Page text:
Hidden Meaning in CLUELESS – Earthling Cinema


Greetings, and welcome to Earthling Cinema.
I am your host, Garyx Wormuloid. This week’s artifact is Clueless, a cult classic beloved
by generations for its complex take on femininity, starring Paul Rudd, Donald Faison, Wallace
Shawn, and Dan Hedaya. Our protagonist is Cher Horowitz, a supposedly
Jewish teenager with too many of her father’s credit cards and not enough of her father’s
thick, luscious eyebrows. Her best friend is Dionne, a carbon copy of Cher whose defining
characteristic is that she has a boyfriend. All the other humans pretty much let Cher
do whatever she wants except for her brother Josh, whom the movie takes great pains to
assure us is definitely a blood relative. When her numerical value [GPA] starts to drop,
Cher tricks two of her teachers into f***ing since who doesn’t enjoy the mental image of their two favorite high school teachers rubbing
their naked bodies all over each other to sweaty completion? Then, pleased at the early
returns, Cher decides to embark on a full-time career as a sex trafficker. She befriends
a loser named Tai in order to replace her gregarious charm and natural self-confidence
with a perm and a speech pattern that goes up like this? Even though it’s not a question?
Oh god, I can’t stop? Someone please help me? Cher tries to set Tai up with an Elton, but their plan develops a slight wrinkle when
Elton sexually assaults Cher and leaves her for dead. Meanwhile, Cher meets a Rat Pack
member named Christian and wants to join his congregation. Unfortunately, Christian chooses
to be gay instead. As if the plot hadn’t gotten complicated enough,
things spiral out of control when Tai gets a crush on Brother Josh. What’s a rich, attractive
Jewess to do? Well, in this case, it’s to suddenly decide Josh is the perfect guy to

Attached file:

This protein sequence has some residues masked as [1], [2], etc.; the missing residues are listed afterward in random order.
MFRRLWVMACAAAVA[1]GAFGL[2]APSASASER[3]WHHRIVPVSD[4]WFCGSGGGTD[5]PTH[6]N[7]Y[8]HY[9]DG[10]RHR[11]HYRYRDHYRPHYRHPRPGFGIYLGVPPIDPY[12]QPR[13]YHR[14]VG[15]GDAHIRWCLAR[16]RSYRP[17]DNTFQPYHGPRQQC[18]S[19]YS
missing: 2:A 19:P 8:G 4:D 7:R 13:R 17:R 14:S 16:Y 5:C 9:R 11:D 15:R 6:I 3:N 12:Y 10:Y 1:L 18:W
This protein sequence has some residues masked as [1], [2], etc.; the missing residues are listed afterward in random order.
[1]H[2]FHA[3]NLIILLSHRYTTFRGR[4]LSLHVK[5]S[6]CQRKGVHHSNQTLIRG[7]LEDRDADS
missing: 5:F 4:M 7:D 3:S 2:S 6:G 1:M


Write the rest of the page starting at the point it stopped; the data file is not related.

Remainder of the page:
take for herself, despite the fact that he’s her biological sibling that she’s lived with
since she was born. Tai, who draws the line at incest, makes fun of Cher for not knowing
how to drive. Rather than make even a half-hearted stab
at retaking her driver’s test, Cher completely abandons that storyline and starts being Cher-itable. Sorry. She does the canned food drive or whatever,
which causes everyone to go back to being best friends. The two teachers sign a piece
of paper in order to legitimize their union, and Tai settles for a guy who isn’t a sexual
predator. As for Cher? She and Josh get together — even though they’re identical twins who
shared a womb for nine months — and pop out a bunch of mutant babies who learn how to
fight crime. Clueless is a retelling of Jane Austen’s Emma,
without all the arrogance that comes from being a book. The two works contain parallels
out the wazoo: privileged hottie with a wealthy widowed father, clueless newcomer project
b****, brother figure turned lover figure, and a honky cat named Elton who’s fixated
on his rocket, man. But instead of the peaceful vistas of 19th century England, Clueless centers
around the war zone that is a Beverly Hills High School. The film portrays the follies of focusing